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History of Eaton, TN

 


The settlement was established about 1824 by J.W. Buckner and was first known as Buckner's Bluff. 

Eaton, formerly known as Buckner's Bluff, was established in 1827, and named in honor of John H. Eaton, Secretary of War under Jackson. It is located eleven miles west of Trenton, on the right bank of the Middle Fork of Forked Deer River. Before the days of railroads it was an important shipping point for Dyer, Obion, Gibson and Carroll Counties, as keel and flat-boats, and occasionally small steam-boats, were navigated on the Forked Deer. A post office was established in 1830, with Dr. W. W. Lea, one of the first merchants, as postmaster. Other merchants who were in business there for several years were Jas. A. Harwood & Co., Shaw & Edwards and Shaw & Bradshaw.

In 1837 the Gibson County Court ordered that David Barrott, DAvid Bowers and Simpson Shaw be appointed Inspectors of Tobacco in the county and that the Inspection Office be located at Eaton.

The town has been incorporated twice....once in the 1830's and then again in 1875 or 1880. 

Drury Ingram and Watt Dodson owned a string of flatboats and ran goods to and from Eaton.  The boats, 80 x18 were operated by poles and contained a cargo of assorted produce.

Alec I. Buckner (1826-1885), who is often confused with J.W.Buckner, a furniture maker and undertaker was located on the top edge of the bluff overlooking the river.  His machinery, a turn lathe, was on the first floor and was operated by horse power.  There were two rooms on the second floor, one for hand work on the furniture, which was sold to local people only and the other for the manufacture of coffins.  The coffins were made of seasoned wood and decorated by Buckner's wife when one was ordered at the death of someone.  An open hack pulled by a mare carried the coffin to the house and then to the burial ground.  Wilson Graveyard, Spring Hill and Olive Branch, and what is now known as Mayfield Cemetery were used by the community at this time and all are still in use at the present time.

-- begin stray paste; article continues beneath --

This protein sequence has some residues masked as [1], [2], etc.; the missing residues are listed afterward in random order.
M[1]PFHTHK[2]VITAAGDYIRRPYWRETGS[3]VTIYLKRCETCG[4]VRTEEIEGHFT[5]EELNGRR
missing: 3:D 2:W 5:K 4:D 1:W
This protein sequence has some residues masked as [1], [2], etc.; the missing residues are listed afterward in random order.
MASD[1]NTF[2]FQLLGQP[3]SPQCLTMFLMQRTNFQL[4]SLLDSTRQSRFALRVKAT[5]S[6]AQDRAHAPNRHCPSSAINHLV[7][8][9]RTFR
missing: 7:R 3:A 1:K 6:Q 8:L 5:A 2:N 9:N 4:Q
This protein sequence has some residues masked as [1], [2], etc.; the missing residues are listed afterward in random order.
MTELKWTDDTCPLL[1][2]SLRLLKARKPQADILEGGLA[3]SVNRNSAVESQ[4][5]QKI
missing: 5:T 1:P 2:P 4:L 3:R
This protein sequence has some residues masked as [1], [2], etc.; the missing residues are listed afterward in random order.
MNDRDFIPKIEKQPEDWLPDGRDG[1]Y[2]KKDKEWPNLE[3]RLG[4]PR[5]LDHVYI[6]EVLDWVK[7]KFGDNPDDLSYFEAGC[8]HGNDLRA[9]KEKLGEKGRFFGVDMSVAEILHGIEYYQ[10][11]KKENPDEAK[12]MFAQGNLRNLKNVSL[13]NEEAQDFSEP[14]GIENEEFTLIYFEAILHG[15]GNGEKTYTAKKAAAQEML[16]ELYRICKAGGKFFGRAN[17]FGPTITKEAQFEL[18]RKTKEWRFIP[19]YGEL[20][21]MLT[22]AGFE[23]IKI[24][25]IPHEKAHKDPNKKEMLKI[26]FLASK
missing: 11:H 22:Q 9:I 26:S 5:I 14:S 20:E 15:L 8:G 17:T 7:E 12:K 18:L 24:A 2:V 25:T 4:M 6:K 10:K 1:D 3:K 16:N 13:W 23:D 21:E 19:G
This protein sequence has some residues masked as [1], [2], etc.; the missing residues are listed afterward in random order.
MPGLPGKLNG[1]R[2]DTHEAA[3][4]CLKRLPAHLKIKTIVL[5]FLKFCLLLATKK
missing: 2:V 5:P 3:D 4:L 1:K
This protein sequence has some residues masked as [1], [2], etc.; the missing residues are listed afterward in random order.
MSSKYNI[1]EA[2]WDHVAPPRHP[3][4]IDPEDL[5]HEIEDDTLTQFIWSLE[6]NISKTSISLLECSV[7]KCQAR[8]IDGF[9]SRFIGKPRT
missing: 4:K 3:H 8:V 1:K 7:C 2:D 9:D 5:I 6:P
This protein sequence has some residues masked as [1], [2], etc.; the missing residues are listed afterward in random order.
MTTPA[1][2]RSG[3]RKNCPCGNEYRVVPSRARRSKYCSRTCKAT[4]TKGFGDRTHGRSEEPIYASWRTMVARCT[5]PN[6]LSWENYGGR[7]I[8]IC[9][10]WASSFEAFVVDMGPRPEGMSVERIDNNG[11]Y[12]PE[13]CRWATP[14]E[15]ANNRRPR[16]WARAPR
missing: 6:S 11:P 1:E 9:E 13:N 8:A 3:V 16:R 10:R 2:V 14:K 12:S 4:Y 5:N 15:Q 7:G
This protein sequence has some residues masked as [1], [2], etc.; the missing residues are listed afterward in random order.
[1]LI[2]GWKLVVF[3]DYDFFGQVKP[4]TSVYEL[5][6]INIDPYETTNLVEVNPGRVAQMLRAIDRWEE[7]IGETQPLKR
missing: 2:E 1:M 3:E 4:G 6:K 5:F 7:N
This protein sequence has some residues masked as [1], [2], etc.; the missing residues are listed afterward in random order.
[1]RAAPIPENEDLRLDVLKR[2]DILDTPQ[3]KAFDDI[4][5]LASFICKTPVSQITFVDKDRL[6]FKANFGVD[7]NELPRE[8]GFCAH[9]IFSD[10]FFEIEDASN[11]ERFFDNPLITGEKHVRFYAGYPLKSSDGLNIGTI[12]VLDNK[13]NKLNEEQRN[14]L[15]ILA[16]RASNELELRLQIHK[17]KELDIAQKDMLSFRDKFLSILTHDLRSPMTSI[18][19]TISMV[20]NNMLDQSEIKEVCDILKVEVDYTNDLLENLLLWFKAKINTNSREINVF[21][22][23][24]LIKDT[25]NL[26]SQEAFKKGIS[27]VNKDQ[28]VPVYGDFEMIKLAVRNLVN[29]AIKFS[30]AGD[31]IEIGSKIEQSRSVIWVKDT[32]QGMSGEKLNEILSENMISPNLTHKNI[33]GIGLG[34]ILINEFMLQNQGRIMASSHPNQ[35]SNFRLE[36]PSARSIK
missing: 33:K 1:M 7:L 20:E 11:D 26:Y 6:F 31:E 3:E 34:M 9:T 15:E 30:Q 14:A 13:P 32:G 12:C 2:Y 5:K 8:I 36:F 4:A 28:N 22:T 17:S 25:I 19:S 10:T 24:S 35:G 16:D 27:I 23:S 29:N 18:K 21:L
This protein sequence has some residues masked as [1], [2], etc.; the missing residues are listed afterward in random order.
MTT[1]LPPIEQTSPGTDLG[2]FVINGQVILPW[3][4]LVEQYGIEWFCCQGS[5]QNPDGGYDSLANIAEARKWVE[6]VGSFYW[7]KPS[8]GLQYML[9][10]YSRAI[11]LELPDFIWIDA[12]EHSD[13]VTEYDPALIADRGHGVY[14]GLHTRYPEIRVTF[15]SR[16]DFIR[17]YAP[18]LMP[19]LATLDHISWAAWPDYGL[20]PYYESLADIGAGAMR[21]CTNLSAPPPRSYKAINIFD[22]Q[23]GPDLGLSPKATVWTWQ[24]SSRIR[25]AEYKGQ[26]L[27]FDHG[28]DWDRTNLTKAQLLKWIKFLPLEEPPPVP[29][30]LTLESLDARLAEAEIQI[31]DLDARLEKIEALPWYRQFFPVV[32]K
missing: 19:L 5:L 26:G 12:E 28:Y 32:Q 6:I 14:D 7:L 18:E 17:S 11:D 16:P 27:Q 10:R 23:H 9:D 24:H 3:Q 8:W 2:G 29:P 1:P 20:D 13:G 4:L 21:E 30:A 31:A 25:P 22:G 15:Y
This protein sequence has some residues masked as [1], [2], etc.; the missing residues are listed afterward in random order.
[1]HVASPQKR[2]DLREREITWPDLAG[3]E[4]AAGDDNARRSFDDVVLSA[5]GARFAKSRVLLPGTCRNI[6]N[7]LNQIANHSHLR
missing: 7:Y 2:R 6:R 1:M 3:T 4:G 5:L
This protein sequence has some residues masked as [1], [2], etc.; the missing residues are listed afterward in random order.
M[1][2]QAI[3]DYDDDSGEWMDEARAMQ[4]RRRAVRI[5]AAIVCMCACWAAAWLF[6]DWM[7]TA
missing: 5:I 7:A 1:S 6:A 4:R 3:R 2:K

There was a tan yard at the bottom of the bluff in the early 1860's.  Hides were tanned for the people of the town before the Civil War.  Every house had at least one carcass a year for home use.  Such things as sheep skin rugs were made from the hides.

A factory which did the woodwork for wagons and plows was located in the edge of town on the Eaton and Yorkville Road.  This factory was owned and operated by Bob Petty and son.  A blacksmith shop was beside the factory.  Hardware was made here to be bolted on the wagons and plows.  The shop was owned by Drury Ingram, but Abe Gutherie, Smith McDearman and two Negro helpers made the hardware.

Eaton was one of the largest shipping points in the county after the Little North Fork of the Forked Deer River at Trenton proved a failure for boats in the second year of the settlement of the county.

After the Civil War, Confederate Captain John R. Dance opened a store of general merchandise in Eaton, taking pay for merchandise in cotton at the end of the season, which he shipped by boat to New Orleans and Memphis.   Dock Howell sold groceries and patent medicines in Eaton at this time also.

Dr. Samuel D. Givens owned a shop building in Eaton which he rented to various business merchants.  The rear of this building was often used as a courtroom.

Eaton had many saloons in the early days.   Jim Clay Turner operated one which was quite prominent.  It had a spectacular front covered with glowing signs.  This front, built in panels, could be removed on special occasions to accommodate large crowds and was a favorite place for the road shows so popular in early river towns.

Sources:  Goodspeed History of Tennessee; Gibson County Past and Present by Frederick Culp and Mrs. Robert E. Ross

               

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